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Plunging Turkish Lira Roils Financial Markets

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August 10, 2018


Stock index futures are lower as political turmoil in Turkey spilled into global financial markets, driving the countrys currency to a 20% decline and to a record low.

The plunge in the Turkish lira heightened fears that Turkeys problems could affect Asian and European banks that have invested in the region.

The U.S. consumer price index in July increased 0.2% from a month earlier, as expected, and core prices, which excludes the food and energy components, rose 0.2%, which is also as expected.

Since the March 2009 lows were made, there have been a multitude of geopolitical problems that temporarily adversely affected stock index futures, and every time stock index futures were able to recover. I believe the latest geopolitical issue, the problems in Turkey will only negatively affect stock index futures for a short time.


The U.S. dollar is higher and most other currencies are lower due to the plunge in the Turkish lira.

The euro currency declined to its lowest levels in over a year after the European Central Bank indicated it has concerns about the exposure of banks in the euro zone to a dramatic decline in the Turkish lira.

The U.K gross domestic product in the three months through June increased .4%, as expected.

There is some flight to quality buying coming into the Japanese yen. In addition, there was support for the yen on news that Japan's economy expanded by a faster than expected annualized pace of 1.9%.

The Canadian dollar is lower in spite of news that the Canadian economy added 54,100 jobs in July. Market expectations were for a gain of 17,000 jobs.

Canada's jobless rate was 5.8% in July, which is down from 6% in the previous month. Market expectations were for an unemployment rate of 5.9%.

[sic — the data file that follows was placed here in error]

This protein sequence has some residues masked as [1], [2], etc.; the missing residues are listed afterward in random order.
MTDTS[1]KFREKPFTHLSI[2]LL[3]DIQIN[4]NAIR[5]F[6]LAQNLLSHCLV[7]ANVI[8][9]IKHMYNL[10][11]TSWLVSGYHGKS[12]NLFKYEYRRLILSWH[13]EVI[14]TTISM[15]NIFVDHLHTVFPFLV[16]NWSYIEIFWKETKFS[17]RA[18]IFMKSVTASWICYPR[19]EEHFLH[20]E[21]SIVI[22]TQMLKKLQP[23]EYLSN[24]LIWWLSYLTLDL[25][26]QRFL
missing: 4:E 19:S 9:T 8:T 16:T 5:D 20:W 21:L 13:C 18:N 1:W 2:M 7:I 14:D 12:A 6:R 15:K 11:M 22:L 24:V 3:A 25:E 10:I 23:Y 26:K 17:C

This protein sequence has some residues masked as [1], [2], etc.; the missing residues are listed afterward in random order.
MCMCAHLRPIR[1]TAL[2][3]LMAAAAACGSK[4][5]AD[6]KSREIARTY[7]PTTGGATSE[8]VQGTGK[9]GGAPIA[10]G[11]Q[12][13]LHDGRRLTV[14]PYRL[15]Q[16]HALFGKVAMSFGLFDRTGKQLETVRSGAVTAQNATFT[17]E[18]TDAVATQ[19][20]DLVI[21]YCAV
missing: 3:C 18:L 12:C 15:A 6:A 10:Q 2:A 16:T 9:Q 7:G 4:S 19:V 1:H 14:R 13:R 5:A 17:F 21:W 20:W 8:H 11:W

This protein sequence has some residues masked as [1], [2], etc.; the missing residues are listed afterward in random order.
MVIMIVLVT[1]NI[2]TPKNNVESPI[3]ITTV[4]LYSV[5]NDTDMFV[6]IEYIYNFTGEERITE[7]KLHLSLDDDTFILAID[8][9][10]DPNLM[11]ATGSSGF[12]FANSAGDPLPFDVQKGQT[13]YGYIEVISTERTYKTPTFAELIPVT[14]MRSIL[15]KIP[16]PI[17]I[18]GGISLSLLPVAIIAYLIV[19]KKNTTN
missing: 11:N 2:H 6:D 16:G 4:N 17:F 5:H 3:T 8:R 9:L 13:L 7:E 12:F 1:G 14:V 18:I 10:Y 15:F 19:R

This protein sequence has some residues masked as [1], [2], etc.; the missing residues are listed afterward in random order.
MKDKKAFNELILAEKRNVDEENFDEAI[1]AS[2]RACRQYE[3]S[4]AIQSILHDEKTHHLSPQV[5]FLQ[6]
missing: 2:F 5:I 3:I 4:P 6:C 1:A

The deteriorating situation in Turkey is causing flight to quality buying to come into the credit futures markets.

The probability of a fed funds rate hike at the Federal Open Market Committees September 26 meeting is 96%, which is unchanged from yesterday.

Also, there are increasing probabilities of an additional rate hike in December.

In spite of mostly higher prices today due to flight to quality buying, the longer term trend for futures is lower, especially for the thirty year Treasury bonds.


September 18 S&P 500

Support 2830.00 Resistance 2855.00

September 18 U.S. Dollar Index

Support 95.310 Resistance 96.230

September 18 Euro Currency

Support 1.14350 Resistance 1.15710

September 18 Japanese Yen

Support .90100 Resistance .90650

September 18 Canadian Dollar

Support .76150 Resistance .76800

September 18 Australian Dollar

Support .7270 Resistance .7385

September 18 Thirty Year Treasury Bonds

Support 143^8 Resistance 144^8

December 18 Gold

Support 1211.0Resistance 1225.0

September 18 Copper

Support 2.7300 Resistance 2.7800

September 18 Crude Oil

Support 66.03 Resistance 67.71

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Futures and options trading involve significant risk of loss and may not be suitable for everyone. Therefore, carefully consider whether such trading is suitable for you in light of your financial condition. The risk of loss in trading futures and options can be substantial. The views and opinions expressed in this letter are those of the author and do not reflect the views of ADM Investor Services, Inc. or its staff. Research analyst does not currently maintain positions in the commodities specified within this report. The information provided is designed to assist in your analysis and evaluation of the futures and options markets. However, any decisions you may make to buy, sell or hold a futures or options position on such research are entirely your own and not in any way deemed to be endorsed by or attributed to ADMIS. Copyright ADM Investor Services, Inc.

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About the author

Alan Bush has been a commodity analyst since 1976 focusing on the fundamental and technical aspects of stock index, interest rate and foreign currency markets. He has authored several articles for Stocks Futures and Options magazine and produced the “Futures Tech Focus” program, which is a technically based market outlook.

Alan served on the faculty of Oakton College as instructor of a course entitled, “Principles of Technical Analysis.” He has been interviewed on many national television programs, appearing on the Nightly Business Report, CNBC, CNN Moneyline, Reuters Television and Web FN. In addition, he has been frequently quoted in The Wall Street Journal, USA Today, The Bond Buyer and the Chicago Tribune and has been regularly interviewed on Chicago’s WMAQ radio business reports.

Alan can be reached at (312) 242-7911, or via email at

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